Chapter in: When the Soul Remembers Itself: Ancient Greece, Modern Psyche. Ed. Thomas Singer, Jules Cashford and Craig San Roque. Routledge, 2019.
Note to reader: In this chapter the author interleaves analytic and subjective reflections with an imaginative account of Jocasta’s life, drawn from her novel, Theban Nights.
Jocasta: The destiny of a mother’s "fantasy of Tikkun"
Oedipus’ mother is identified in Jungian writings with the Sphinx, the monstrous great mother who seduces her son-lover only to destroy and devour him. My novel Theban Nights, a work in progress, is an imaginative attempt to give voice to this denied and rejected mother who dared to disobey the patriarchal oracle. Jocasta, in my narrative, begins her individuation with the wish for a child, which transforms her from a young, obedient, and unaware object to a mature subject fighting for the rights of motherhood. She is empowered by what I call “the fantasy of Tikkun.” Tikkun, in the Kabbalah, an ancient form of Jewish mysticism, means rectification of the world, the human effort to bring order and peace; the bringing of repair, in the sense of reconciliation between opposites either in ourselves or in the world.
Tikkun in this case, the case of Jocasta, involves getting a love-child from an unloving husband, then losing the child and trying to heal the wounded mother-son relationship. But, tragically, the healing is concretized. When concealment and denial fail, Jocasta acts at last out of her own free choice; instead of waiting for Oedipus to discover the truth, she chooses to end her life with the sick and dying people of Thebes. The analyst of our postmodern time has to take into consideration the impact of archetypes not only on the symbolic level, but also in their chthonic-concrete expression. Thus, contemporary families with single mothers, either actually or psychologically, may enact the archetypal relationship of Jocasta and Oedipus. Wounds of rejection, abandonment, and past traumas can arouse “the fantasy of Tikkun,” which cannot be realized.
Allow me to introduce you to the mythological heroine Jocasta, wife and mother of the famous Oedipus, King of Thebes. The well-known myth of Oedipus was, of course, a fertile subject for the ancient Greek poets and for playwrights like Aeschylus, Euripides, and Sophocles. In Oedipus Rex, the tragedy written by Sophocles around 429 BCE, Oedipus is the protagonist and his wife-mother Jocasta is a secondary character. His life story and the agonies he suffers are described in full, whereas Jocasta’s travails before her marriage to Oedipus are not recounted. We learn only that she married King Laius and bore him a child, and that Laius, fearful that he was doomed to perish by the hand of the child, as predicted by the oracle, orders him killed. Instead, however, the baby is handed over to a shepherd who takes him to Corinth. And the tale resumes when Oedipus, having unwittingly slain Laius and solved the riddle of the Sphinx, is given Laius’ widowed Queen Jocasta as his prize. At this point Jocasta disappears from the scene again until Oedipus learns the terrible truth. The catastrophe is handled differently by the various playwrights and poets, as I will explain later.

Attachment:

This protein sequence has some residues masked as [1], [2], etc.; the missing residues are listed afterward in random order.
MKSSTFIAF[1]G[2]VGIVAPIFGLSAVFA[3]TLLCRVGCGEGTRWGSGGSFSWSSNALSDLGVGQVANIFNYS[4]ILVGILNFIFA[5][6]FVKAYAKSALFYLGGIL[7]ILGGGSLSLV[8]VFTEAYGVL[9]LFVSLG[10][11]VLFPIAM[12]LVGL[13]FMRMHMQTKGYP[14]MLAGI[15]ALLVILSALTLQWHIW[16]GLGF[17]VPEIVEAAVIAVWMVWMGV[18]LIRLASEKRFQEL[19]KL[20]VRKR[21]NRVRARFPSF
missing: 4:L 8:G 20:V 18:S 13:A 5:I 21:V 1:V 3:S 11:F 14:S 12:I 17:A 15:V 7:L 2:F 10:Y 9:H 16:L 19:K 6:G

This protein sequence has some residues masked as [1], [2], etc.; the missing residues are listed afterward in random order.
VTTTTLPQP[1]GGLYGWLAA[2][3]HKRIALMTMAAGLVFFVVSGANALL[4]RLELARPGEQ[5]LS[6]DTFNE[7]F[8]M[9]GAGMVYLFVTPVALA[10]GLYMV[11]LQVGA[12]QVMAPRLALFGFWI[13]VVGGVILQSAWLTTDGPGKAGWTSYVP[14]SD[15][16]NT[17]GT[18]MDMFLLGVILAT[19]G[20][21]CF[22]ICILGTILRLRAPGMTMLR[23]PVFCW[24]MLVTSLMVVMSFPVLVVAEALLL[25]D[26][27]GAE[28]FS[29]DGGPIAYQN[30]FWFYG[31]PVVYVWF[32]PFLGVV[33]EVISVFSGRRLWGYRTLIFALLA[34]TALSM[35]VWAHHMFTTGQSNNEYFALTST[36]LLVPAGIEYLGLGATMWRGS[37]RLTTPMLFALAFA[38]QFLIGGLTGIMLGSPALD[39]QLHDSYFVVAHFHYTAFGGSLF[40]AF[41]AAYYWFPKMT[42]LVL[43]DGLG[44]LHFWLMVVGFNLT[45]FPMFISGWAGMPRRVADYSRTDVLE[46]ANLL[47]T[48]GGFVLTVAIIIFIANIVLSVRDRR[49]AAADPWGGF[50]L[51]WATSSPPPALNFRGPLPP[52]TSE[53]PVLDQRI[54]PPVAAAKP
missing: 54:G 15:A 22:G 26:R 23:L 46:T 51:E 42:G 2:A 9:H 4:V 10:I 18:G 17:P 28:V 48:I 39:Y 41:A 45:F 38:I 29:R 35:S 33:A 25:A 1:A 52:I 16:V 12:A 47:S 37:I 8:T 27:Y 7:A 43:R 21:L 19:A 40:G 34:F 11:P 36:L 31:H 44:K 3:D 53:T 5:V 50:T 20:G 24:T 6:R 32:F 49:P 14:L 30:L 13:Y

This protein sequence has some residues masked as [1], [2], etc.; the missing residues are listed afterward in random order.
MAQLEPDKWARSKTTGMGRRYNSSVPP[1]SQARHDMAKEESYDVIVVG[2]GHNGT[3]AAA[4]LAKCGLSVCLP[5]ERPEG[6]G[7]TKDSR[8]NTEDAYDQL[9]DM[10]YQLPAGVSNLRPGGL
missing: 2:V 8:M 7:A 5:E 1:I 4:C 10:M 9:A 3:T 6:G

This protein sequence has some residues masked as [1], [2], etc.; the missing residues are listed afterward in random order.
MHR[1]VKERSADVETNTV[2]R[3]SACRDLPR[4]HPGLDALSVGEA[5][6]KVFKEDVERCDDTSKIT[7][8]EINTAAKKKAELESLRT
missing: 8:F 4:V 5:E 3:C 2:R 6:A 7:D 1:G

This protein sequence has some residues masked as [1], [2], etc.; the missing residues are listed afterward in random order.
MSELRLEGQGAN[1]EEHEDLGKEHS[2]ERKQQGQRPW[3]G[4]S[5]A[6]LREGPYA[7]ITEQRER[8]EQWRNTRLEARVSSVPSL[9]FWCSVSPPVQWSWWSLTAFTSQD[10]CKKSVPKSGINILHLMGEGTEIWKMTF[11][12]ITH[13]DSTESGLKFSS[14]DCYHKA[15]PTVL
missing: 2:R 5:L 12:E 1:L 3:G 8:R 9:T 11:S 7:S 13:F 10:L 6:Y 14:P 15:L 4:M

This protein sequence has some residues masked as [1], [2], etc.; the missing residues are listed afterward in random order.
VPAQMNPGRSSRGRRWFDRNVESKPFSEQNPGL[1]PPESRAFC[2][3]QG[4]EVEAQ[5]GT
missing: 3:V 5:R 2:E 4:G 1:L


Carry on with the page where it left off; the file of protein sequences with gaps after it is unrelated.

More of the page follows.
It is interesting to note that Sigmund Freud attended a wildly successful modern production of Sophocles’ tragedy in turn-of-the-century Vienna, and it was this performance and his reactions to it that gave rise to his theory of the Oedipus complex. At the time he had been immersed in self-analysis, as he writes in The Interpretation of Dreams and in his letter to Wilhelm Fliess in October 1897:
A single idea of general value dawned on me. I have found, in my own case too, [the phenomenon of] being in love with my mother and jealous of my father, and I now consider it a universal event in early childhood, even if not so early as in children who have been made hysterical. If this is so, we can understand the gripping power of Oedipus Rex, in spite of all the objections that reason raises against the presupposition of fate; and we can understand why the later “drama of fate” was bound to fail so miserably… the Greek legend seizes upon a compulsion which everyone recognizes because he senses its existence within himself. Everyone in the audience was once a budding Oedipus in fantasy and each recoils in horror from the dream fulfillment here transplanted into reality, with the full quantity of repression which separates his infantile state from his present one.